Reverse a list

Alex Tweedly alex at tweedly.net
Mon Feb 9 00:37:26 CET 2015


Wow. I can see why LC7 would be expected to be slower for this case - in 
the multi-byte Unicode world, char indexing isn't as simple as it used 
to be. BUT in this specific case, you can actually replace all use of 
"char" by "byte" and still be sure it works (ummm - except if the CR 
equivalent can be multi-byte - but I'll choose to ignore that :-)   
However, using position by byte is just as slow !!

I'll have to play around a bit more to see if I can fathom out why that 
should be.

- -Alex.

On 08/02/2015 23:18, Mike Bonner wrote:
> Version 6.6.2, your "by position" method is by FAR the fastest 26 millisec
> for 80k lines.  repeat takes almost 9 seconds.  The sort function method
> not passing text back and forth,  takes 102 millisec which isn't slouchy by
> any means.
>
> Jump to version 7.0.1 and the by position method needs some major love.
> The repeat method is almost twice as fast in 7, the sort without passing
> the text method is within a few millisec of 6.6.2, and the by position
> method is unusable at 21 seconds.  REALLY hope they get some optimization
> going soon.
>
> On Sun, Feb 8, 2015 at 3:37 PM, Alex Tweedly <alex at tweedly.net> wrote:
>
>> Indeed. Jerry was (as usual) correct - if the engine can do it, then the
>> engine will normally be faster.
>>
>> BUT sorting a list requires moving the data around quite a lot, AND
>> sorting something that actually reverses it can be a pathologically bad
>> case (e.g. if the engine uses any variant of quicksort())..
>>
>> SO - take the original idea, and examine how it *might* be improved .....
>>
>> The problem here is that "put ... before ..." requires all existing data
>> in the destination container to be moved (i.e. copied) to make space.
>>
>> SO, instead, we can use "put ... into char x to y of ..." - since it uses
>> char indexing, it takes constant time (i.e. no scan, just directly replace
>> the chars.  I've attached my complete code so anyone can try it easily -
>> for my test data of approx 8000 lines, this takes 8 msecs, versus 588 for
>> the original version.
>>
>> -- Alex.
>>
>> on mouseup
>>     put fld "fldout" into tstart
>>
>>     put tstart into ta
>>     repeat 200 times
>>        put tstart after ta
>>     end repeat
>>     put ta into tstart
>>
>>     put the millisecs into t1
>>     put revers(ta) into tb
>>     put the millisecs - t1 & CR after msg
>>
>>     put tstart into ta
>>     put the millisecs into t1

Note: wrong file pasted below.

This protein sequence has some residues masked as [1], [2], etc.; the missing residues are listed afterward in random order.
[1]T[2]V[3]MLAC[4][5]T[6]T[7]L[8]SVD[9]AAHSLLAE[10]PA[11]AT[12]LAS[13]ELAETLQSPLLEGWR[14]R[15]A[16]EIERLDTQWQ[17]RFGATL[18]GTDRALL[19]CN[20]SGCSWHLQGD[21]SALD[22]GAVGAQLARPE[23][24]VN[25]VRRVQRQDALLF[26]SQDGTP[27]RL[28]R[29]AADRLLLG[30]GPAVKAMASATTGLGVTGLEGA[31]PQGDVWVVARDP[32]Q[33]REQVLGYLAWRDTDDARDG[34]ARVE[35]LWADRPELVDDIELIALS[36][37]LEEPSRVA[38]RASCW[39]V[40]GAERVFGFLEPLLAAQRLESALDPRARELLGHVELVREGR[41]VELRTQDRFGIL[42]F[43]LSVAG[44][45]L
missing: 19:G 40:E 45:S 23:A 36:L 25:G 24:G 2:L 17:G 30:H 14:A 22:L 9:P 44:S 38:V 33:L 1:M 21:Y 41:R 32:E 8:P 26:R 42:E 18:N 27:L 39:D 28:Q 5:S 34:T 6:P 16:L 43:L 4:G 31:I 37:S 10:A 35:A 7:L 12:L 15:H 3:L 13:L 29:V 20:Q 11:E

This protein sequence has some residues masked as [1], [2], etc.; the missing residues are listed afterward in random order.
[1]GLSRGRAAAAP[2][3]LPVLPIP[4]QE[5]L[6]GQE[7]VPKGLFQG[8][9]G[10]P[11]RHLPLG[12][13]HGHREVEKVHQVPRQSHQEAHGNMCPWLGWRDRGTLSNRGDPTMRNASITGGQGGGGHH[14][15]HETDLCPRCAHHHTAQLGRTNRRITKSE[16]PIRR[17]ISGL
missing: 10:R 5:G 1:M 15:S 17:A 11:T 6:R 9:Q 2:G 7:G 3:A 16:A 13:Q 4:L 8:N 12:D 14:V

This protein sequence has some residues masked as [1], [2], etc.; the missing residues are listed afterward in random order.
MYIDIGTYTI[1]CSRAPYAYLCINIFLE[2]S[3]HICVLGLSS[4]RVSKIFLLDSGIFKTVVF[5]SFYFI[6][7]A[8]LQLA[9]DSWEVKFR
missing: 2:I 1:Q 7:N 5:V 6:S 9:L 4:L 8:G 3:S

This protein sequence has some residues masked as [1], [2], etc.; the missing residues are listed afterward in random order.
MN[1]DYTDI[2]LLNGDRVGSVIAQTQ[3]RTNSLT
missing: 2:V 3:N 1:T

>>     put qrevers(ta) into tc
>>     put the millisecs - t1 & CR after msg
>>
>>     if tb = tc then put "OK" after msg
>> end mouseup
>>
>> function revers p
>>     repeat for each line l  in p
>>        put L &CR before t
>>     end repeat
>>     return t
>> end revers
>>
>> function qrevers p
>>     put p into t
>>     put the number of chars in t into tlen
>>     repeat for each line l in p
>>        put the number of chars in l into tl
>>        put l & cr into char (tLen-tl) to tLen of t
>>        subtract (tl+1) from tLen
>>     end repeat
>>     return t
>> end qrevers
>>
>>
>> On 08/02/2015 21:52, J. Landman Gay wrote:
>>
>>> Just tinkering around on a lazy Sunday, and I thought I'd come up with a
>>> neat way to reverse a list without using the traditional clunky method:
>>>
>>> function reverseSort pList
>>>    repeat for each line l in pList
>>>      put l & cr before tList
>>>    end repeat
>>>    return tList
>>> end reverseSort
>>>
>>> One of the best things I learned from a past LC converence came from
>>> Jerry Daniels who said "let the engine do it." It's almost always faster
>>> and more efficient. With that in mind I wrote this:
>>>
>>> local sNum
>>>
>>> function reverseText pList
>>>    put the number of lines in pList into sNum
>>>    sort lines of pList numeric by reverseSort(each)
>>>    return pList
>>> end reverseText
>>>
>>> function reverseSort pTxt
>>>    subtract 1 from sNum
>>>    return sNum && pTxt
>>> end reverseSort
>>>
>>> Works great and I was proud. Then I did some timing tests and found out
>>> the two methods are very close to equivalent in timing, and on long lists,
>>> the first way is actually faster.
>>>
>>> So much for improving on LC's text chunking speed. Pah.
>>>
>>>
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